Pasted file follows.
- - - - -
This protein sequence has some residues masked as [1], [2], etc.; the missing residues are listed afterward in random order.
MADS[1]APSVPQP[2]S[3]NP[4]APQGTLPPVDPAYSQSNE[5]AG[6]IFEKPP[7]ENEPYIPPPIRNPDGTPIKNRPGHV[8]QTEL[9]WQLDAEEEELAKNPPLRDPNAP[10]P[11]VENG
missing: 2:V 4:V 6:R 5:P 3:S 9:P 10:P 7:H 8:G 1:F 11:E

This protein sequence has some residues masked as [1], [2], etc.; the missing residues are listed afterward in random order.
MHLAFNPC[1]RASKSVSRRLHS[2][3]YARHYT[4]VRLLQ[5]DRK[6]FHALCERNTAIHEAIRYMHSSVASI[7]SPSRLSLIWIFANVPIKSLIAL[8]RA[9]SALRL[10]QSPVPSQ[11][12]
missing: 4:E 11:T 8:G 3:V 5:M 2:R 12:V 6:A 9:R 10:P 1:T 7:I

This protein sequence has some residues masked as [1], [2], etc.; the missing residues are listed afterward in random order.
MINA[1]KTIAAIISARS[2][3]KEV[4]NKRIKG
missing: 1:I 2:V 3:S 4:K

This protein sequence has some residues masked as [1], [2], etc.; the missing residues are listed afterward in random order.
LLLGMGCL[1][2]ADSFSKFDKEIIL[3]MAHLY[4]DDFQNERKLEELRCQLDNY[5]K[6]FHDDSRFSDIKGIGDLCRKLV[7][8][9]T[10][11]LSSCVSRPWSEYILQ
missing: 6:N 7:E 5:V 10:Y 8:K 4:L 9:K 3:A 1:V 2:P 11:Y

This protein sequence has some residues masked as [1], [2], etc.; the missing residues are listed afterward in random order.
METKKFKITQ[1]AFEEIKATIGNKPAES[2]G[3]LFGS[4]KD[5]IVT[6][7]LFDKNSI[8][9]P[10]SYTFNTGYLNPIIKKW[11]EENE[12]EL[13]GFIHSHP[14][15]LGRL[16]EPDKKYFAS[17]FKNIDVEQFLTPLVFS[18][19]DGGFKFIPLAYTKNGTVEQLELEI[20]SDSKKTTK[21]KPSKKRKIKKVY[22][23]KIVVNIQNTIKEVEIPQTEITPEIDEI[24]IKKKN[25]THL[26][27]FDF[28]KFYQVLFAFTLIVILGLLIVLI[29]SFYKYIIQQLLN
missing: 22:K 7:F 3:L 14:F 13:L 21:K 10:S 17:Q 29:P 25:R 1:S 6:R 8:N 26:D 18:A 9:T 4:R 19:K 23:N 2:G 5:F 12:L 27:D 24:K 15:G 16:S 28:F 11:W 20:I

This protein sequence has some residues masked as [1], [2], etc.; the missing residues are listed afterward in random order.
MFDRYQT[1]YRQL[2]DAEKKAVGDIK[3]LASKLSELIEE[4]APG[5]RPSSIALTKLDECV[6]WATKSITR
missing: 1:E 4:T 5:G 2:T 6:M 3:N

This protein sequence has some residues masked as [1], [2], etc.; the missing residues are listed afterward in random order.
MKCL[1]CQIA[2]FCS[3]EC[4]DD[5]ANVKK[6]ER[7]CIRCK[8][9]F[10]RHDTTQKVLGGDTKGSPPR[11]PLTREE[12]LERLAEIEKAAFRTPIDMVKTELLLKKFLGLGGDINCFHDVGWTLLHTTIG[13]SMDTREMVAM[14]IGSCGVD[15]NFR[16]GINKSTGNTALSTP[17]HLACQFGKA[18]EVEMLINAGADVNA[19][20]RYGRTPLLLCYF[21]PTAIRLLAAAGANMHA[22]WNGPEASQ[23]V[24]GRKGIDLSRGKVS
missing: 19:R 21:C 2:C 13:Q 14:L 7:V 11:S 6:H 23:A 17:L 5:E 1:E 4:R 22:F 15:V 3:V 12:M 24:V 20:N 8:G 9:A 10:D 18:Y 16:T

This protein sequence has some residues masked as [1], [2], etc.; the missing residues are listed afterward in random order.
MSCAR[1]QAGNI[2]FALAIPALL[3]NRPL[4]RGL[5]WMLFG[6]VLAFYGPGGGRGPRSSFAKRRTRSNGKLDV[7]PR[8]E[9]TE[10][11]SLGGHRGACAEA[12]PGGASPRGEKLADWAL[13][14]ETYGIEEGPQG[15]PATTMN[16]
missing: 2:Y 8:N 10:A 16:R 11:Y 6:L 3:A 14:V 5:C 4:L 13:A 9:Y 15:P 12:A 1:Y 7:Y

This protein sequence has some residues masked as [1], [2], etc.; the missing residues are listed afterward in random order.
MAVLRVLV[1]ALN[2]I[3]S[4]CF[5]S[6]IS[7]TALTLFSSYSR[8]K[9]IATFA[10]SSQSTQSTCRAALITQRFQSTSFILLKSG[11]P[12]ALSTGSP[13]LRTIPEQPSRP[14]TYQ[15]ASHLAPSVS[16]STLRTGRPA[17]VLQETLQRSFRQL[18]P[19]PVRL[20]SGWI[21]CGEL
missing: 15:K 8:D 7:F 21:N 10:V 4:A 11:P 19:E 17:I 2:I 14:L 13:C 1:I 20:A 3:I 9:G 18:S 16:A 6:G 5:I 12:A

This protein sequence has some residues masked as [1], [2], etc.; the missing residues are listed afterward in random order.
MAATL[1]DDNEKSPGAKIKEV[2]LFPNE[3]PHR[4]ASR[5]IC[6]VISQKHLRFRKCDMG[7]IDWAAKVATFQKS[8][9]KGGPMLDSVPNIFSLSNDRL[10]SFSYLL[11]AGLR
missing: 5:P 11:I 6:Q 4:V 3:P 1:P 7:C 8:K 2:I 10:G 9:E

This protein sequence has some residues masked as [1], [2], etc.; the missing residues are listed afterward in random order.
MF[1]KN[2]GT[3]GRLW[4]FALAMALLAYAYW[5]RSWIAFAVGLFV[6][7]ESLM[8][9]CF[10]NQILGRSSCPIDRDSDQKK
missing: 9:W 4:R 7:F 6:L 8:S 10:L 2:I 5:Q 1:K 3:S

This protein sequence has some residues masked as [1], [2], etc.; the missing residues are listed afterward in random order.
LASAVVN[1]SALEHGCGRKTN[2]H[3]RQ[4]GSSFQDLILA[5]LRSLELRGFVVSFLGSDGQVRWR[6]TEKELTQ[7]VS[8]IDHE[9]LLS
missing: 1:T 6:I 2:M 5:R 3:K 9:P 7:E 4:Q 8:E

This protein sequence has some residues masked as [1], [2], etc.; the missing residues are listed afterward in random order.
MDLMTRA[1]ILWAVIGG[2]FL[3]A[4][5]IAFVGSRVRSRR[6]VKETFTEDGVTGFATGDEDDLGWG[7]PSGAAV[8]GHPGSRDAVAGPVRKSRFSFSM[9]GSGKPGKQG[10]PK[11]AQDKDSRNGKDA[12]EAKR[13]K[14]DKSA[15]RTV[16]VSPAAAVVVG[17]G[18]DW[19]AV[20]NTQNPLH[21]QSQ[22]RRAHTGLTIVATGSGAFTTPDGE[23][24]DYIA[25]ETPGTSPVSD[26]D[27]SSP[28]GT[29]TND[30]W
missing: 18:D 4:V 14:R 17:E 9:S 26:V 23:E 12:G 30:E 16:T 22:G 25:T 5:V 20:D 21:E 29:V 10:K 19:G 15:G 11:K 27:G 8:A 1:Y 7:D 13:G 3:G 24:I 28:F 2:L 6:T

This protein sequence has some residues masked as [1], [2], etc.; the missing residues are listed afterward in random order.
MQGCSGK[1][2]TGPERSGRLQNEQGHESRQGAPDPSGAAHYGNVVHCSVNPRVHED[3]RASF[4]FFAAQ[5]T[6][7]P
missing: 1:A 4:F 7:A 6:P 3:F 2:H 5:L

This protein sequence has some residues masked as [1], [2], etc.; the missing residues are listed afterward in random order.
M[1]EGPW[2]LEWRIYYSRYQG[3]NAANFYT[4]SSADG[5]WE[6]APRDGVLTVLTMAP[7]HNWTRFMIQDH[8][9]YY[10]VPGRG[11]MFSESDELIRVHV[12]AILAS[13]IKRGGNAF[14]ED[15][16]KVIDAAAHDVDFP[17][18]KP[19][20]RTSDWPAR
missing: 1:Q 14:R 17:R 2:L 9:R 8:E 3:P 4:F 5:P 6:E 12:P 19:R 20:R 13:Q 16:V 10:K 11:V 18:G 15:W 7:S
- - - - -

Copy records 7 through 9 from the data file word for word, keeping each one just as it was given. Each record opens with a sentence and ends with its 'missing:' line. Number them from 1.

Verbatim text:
This protein sequence has some residues masked as [1], [2], etc.; the missing residues are listed afterward in random order.
MKCL[1]CQIA[2]FCS[3]EC[4]DD[5]ANVKK[6]ER[7]CIRCK[8][9]F[10]RHDTTQKVLGGDTKGSPPR[11]PLTREE[12]LERLAEIEKAAFRTPIDMVKTELLLKKFLGLGGDINCFHDVGWTLLHTTIG[13]SMDTREMVAM[14]IGSCGVD[15]NFR[16]GINKSTGNTALSTP[17]HLACQFGKA[18]EVEMLINAGADVNA[19][20]RYGRTPLLLCYF[21]PTAIRLLAAAGANMHA[22]WNGPEASQ[23]V[24]GRKGIDLSRGKVS
missing: 19:R 21:C 2:C 13:Q 14:L 7:V 11:S 6:H 23:A 17:L 5:E 1:E 4:R 22:F 15:V 3:V 12:M 24:V 20:N 8:G 9:A 10:D 18:Y 16:T

This protein sequence has some residues masked as [1], [2], etc.; the missing residues are listed afterward in random order.
MSCAR[1]QAGNI[2]FALAIPALL[3]NRPL[4]RGL[5]WMLFG[6]VLAFYGPGGGRGPRSSFAKRRTRSNGKLDV[7]PR[8]E[9]TE[10][11]SLGGHRGACAEA[12]PGGASPRGEKLADWAL[13][14]ETYGIEEGPQG[15]PATTMN[16]
missing: 2:Y 8:N 10:A 16:R 11:Y 6:L 3:A 14:V 5:C 4:L 13:A 9:Y 15:P 12:A 1:Y 7:Y

This protein sequence has some residues masked as [1], [2], etc.; the missing residues are listed afterward in random order.
MAVLRVLV[1]ALN[2]I[3]S[4]CF[5]S[6]IS[7]TALTLFSSYSR[8]K[9]IATFA[10]SSQSTQSTCRAALITQRFQSTSFILLKSG[11]P[12]ALSTGSP[13]LRTIPEQPSRP[14]TYQ[15]ASHLAPSVS[16]STLRTGRPA[17]VLQETLQRSFRQL[18]P[19]PVRL[20]SGWI[21]CGEL
missing: 15:K 8:D 7:F 21:N 10:V 4:A 11:P 19:E 17:I 2:I 14:L 13:C 1:I 20:A 3:I 9:G 18:S 16:A 6:G 5:I 12:A